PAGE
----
The creation of modified versions of assessments is normally an excellent way to accommodate the various needs of learners, but there are some privacy concerns to consider if the Roster tool is enabled. As described in the page "Accommodating Varied Assessment Durations", an effective way to accommodate is to manually create student groups to offer custom access to different assessment versions. Because the Roster tool allows students to view all other members within their respective course group, a considerable privacy concern exists if students have been placed in custom groups for confidential or sensitive purposes. If you would like to facilitate course-wide communication and transparency but prefer to avoid the potential issue described above, consider disabling the Roster tool and instead enabling the Messages or Forums tools, or request a Kumu Wiki or Etherpad for your course site.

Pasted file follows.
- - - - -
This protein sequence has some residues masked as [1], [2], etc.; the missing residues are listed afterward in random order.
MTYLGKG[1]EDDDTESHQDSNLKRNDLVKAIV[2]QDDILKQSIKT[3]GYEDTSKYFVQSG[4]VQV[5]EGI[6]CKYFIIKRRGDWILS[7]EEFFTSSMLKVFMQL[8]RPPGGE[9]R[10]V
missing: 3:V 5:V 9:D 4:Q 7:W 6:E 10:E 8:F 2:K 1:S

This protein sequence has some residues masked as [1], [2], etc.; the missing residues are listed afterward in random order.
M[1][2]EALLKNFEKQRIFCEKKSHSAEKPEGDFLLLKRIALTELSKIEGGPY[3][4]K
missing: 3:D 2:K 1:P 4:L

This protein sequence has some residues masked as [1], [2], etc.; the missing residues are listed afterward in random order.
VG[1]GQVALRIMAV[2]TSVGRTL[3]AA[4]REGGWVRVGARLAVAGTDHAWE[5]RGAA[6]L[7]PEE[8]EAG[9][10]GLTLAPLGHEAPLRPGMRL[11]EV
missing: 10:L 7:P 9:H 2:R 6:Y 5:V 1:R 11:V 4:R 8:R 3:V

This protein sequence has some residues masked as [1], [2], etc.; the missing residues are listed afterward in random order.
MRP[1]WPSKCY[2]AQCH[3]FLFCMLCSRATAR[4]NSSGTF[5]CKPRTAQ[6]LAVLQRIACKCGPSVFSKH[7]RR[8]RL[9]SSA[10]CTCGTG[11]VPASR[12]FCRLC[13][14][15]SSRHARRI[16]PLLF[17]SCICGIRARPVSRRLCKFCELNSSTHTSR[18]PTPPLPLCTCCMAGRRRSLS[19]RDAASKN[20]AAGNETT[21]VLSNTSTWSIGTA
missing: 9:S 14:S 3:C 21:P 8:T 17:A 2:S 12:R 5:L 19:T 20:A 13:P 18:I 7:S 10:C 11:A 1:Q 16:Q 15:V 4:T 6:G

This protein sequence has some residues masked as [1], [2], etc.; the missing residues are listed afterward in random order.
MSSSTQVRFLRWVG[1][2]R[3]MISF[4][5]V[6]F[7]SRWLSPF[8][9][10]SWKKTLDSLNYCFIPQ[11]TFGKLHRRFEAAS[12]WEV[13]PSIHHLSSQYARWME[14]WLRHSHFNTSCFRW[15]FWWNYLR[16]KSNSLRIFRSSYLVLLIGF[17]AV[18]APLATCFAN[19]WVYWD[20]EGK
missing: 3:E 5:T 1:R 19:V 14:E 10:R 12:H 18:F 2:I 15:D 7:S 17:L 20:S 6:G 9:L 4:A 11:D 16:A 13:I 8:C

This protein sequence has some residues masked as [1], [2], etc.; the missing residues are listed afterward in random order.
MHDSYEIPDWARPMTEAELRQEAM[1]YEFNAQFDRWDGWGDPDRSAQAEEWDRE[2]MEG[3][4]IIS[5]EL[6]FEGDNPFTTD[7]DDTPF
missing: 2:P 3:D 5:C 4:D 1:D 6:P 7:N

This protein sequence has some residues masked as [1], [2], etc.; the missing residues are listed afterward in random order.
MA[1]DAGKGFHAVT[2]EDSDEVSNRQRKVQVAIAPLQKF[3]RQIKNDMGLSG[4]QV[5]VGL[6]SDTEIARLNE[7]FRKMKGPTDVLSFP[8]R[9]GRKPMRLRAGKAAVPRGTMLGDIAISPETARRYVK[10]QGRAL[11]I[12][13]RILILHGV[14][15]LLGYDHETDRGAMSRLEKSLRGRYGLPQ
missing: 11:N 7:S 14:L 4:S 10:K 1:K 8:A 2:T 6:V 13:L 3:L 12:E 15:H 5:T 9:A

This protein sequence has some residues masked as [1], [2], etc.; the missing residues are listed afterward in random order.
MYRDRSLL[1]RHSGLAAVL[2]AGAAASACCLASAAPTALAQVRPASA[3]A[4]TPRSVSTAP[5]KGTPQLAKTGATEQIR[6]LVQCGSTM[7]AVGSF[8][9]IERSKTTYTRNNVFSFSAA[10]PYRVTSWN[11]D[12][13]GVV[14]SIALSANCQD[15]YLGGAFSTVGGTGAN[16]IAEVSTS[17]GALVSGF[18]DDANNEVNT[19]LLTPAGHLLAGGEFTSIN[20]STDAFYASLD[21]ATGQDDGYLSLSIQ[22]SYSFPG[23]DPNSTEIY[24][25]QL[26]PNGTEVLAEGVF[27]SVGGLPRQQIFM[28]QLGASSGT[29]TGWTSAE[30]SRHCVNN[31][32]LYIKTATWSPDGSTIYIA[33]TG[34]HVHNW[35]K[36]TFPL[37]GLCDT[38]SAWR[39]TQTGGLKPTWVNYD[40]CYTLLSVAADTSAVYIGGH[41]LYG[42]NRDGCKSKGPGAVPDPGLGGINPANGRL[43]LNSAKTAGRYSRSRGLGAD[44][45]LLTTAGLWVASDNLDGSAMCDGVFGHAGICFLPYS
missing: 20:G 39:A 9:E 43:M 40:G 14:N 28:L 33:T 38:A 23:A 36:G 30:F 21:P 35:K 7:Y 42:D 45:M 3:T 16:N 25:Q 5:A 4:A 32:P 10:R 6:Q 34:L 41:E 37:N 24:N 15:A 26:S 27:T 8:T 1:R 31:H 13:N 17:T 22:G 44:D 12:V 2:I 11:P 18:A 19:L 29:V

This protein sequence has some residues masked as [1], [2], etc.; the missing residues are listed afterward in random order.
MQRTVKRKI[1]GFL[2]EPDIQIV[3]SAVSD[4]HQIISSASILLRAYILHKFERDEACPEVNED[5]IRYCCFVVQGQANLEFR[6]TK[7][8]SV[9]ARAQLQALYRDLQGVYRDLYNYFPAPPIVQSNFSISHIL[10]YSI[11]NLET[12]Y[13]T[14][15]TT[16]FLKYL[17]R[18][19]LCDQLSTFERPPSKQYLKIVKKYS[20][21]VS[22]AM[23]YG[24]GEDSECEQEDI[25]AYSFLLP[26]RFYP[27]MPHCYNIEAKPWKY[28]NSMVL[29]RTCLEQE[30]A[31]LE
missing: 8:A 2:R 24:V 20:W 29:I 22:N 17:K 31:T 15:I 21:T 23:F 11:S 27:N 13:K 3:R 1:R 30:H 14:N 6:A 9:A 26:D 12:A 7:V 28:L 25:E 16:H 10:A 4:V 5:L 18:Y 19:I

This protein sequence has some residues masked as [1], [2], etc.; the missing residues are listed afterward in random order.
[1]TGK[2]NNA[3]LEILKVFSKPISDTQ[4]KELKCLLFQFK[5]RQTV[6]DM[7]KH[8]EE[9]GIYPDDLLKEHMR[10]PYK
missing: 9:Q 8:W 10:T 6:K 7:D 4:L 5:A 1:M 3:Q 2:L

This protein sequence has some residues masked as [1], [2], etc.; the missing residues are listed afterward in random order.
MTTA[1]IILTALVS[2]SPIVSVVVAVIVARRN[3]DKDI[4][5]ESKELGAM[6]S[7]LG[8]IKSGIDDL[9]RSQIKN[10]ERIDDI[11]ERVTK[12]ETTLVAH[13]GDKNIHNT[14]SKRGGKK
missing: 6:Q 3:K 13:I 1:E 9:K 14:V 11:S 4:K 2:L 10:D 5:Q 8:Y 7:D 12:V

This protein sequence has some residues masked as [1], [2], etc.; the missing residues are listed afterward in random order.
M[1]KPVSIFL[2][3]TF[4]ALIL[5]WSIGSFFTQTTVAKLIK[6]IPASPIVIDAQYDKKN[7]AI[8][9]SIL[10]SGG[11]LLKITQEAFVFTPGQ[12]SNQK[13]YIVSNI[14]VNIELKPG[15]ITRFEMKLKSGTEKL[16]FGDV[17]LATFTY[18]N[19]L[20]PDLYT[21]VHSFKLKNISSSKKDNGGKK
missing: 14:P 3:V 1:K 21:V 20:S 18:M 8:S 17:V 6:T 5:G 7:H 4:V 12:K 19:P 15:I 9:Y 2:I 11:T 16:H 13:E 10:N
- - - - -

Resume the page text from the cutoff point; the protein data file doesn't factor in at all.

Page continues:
[edit] OFFER HIGH FREQUENCY / LOW STAKES TESTING

Higher frequency but lower stakes assessments tend to be less prone to risk within the online environment than traditionally high-stakes midterm and final examination models. Instructors may thus wish to release chapter, weekly, or monthly assessments to provide for small fractions of overall course grading but equating collectively to the fraction allocated to larger assessments.

[edit] SUPPORT ACADEMIC INTEGRITY

Assume that all known risks that apply to traditional take-home assessments apply to assessments done online. Consider the points below to help ensure academic integrity as online assessments are administered.